What is customer acquisition cost?

Customer acquisition cost (CAC) is defined as the cost associated in convincing a customer to buy your service.

The formula for this is:

CAC = Total Sales & Marketing expenses / # of New Customers

As a mover it is important to measure this on an ongoing basis. Marketing costs can fluctuate along with demand and being able to see what your Customer Acquisition Cost is monthly, quarterly and yearly enables you to make informed decisions on marketing spend.

CAC can be broken down into sales and marketing costs:

Marketing: costs for getting leads.

Sales: costs of quoting, estimating and closing clients.

Time spent with potential customers is considered sales costs.

Grab a piece of paper or excel and try this exercise out.

1) Take your spend on lead generation last month:

Yelp: $500
Google Ads: $200
Movers.com: $300
Movingleads.com: $0
Angie’s List: $0
Total Marketing Costs = $1,000

2) Calculate your total sales costs –  160 hrs/mth = $3,500

3) Add Marketing & Sales Costs: $1,000 + $3,500 = $4,500

4) Take the total number of customers you had in that month  = 45 jobs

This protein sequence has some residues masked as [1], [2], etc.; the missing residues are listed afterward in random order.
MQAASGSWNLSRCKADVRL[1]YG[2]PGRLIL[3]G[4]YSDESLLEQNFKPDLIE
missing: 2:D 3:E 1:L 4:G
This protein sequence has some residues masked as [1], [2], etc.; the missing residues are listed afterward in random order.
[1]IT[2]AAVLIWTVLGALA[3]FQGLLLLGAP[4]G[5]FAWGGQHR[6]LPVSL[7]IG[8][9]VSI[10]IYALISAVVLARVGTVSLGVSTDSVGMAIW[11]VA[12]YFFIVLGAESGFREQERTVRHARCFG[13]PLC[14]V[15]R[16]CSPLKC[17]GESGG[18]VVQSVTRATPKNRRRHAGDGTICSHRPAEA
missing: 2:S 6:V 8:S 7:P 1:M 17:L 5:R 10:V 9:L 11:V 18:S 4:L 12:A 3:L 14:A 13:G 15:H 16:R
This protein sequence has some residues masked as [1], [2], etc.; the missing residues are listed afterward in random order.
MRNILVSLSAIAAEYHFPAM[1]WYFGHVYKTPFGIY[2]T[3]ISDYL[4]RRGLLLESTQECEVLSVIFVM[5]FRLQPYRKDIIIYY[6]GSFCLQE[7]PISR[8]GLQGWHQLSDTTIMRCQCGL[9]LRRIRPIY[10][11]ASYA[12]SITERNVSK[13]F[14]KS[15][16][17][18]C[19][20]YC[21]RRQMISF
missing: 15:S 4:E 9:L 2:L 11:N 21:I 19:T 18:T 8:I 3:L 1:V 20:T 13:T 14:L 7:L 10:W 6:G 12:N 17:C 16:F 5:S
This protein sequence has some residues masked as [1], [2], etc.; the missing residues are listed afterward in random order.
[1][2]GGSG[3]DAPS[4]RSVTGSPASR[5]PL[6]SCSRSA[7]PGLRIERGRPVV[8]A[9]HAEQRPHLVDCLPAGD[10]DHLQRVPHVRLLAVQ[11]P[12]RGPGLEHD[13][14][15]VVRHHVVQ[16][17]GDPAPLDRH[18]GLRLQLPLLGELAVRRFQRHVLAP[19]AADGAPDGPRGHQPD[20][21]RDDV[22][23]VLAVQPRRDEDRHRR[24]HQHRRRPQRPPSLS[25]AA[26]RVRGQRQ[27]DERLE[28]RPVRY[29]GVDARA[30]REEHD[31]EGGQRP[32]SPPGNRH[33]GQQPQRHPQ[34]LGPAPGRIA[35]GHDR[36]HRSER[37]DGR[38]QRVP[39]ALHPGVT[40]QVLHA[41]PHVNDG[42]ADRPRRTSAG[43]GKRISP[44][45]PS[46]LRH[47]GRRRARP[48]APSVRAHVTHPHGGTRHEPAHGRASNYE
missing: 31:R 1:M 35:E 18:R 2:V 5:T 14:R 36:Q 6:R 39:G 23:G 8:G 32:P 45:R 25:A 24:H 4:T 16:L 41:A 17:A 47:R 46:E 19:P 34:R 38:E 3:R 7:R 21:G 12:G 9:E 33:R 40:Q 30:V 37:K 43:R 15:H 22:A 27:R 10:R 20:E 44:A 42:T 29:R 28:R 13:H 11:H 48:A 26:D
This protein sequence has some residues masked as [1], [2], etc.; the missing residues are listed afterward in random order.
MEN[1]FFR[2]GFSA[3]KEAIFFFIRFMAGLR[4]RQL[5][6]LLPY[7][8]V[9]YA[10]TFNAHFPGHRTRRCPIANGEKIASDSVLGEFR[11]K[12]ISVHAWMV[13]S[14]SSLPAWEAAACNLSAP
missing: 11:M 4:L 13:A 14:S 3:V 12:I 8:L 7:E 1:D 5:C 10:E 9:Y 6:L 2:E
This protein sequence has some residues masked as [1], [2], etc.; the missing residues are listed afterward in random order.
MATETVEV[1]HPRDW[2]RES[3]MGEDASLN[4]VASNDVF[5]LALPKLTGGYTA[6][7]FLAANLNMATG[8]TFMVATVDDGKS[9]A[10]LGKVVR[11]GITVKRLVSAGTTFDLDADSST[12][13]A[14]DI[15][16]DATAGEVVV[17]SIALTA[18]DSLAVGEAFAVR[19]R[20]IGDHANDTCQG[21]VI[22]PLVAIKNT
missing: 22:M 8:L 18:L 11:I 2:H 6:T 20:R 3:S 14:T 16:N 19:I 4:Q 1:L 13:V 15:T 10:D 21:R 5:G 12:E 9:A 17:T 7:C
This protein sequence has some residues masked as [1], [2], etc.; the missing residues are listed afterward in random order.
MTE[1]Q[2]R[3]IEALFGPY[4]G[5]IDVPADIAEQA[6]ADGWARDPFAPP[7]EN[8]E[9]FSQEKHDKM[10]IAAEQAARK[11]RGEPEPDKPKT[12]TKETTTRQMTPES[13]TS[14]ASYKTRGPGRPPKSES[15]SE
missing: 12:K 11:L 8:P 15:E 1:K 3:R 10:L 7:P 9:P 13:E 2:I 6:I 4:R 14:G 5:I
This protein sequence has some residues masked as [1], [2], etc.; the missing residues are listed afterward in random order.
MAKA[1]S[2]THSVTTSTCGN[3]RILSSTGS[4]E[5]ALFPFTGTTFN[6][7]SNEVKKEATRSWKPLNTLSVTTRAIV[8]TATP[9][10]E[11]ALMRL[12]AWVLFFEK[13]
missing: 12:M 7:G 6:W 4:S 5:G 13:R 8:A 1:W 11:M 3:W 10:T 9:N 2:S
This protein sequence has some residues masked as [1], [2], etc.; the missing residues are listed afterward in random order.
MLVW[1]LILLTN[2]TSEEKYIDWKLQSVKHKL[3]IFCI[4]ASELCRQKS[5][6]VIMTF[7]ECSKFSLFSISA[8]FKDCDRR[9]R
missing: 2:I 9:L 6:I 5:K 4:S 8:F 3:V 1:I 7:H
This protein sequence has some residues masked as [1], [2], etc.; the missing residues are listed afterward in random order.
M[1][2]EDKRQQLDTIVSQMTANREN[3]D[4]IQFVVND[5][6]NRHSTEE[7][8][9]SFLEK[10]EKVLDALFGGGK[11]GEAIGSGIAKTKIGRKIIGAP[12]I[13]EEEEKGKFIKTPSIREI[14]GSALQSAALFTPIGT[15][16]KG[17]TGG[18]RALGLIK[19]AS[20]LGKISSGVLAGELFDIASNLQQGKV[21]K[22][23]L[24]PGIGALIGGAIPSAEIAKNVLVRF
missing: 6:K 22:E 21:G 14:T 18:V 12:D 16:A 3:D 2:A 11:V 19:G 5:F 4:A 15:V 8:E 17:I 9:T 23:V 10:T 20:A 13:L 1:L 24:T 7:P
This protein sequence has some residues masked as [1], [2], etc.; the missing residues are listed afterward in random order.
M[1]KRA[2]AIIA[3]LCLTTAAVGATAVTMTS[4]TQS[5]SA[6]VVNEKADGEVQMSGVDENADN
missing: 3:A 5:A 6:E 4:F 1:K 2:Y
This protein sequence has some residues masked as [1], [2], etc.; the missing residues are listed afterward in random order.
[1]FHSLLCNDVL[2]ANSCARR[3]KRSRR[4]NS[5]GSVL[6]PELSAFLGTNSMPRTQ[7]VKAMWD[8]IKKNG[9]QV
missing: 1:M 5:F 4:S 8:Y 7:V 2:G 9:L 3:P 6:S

5) Divide $4,500/ 45 = $100.

Your Customer Acquisition Cost is $100.

CAC can be evaluated in more detail by looking at a specific marketing channel (i.e Yelp) and dividing the number of jobs from that channel by marketing costs.

Is $100 good or bad? The answer is… it depends. CAC varies by industry, size of company and a variety of factors. Keep in mind as movers you have to constantly acquire new customers so CAC can be higher than other industries.

A helpful way to look at customer acquisition cost is to compare it to a metric called customer lifetime value (CLV). A business equation for sustainability in the long run is CLV > CAC.

It’s important for movers to measure this metric regularly so you can be certain you’re putting marketing spend into the right channels. As the CAC fluctuates throughout the month, quarter, and year, you’ll have the data you need to make informed decisions about marketing spend, and the future of your company.

This blog post was originally published in 2016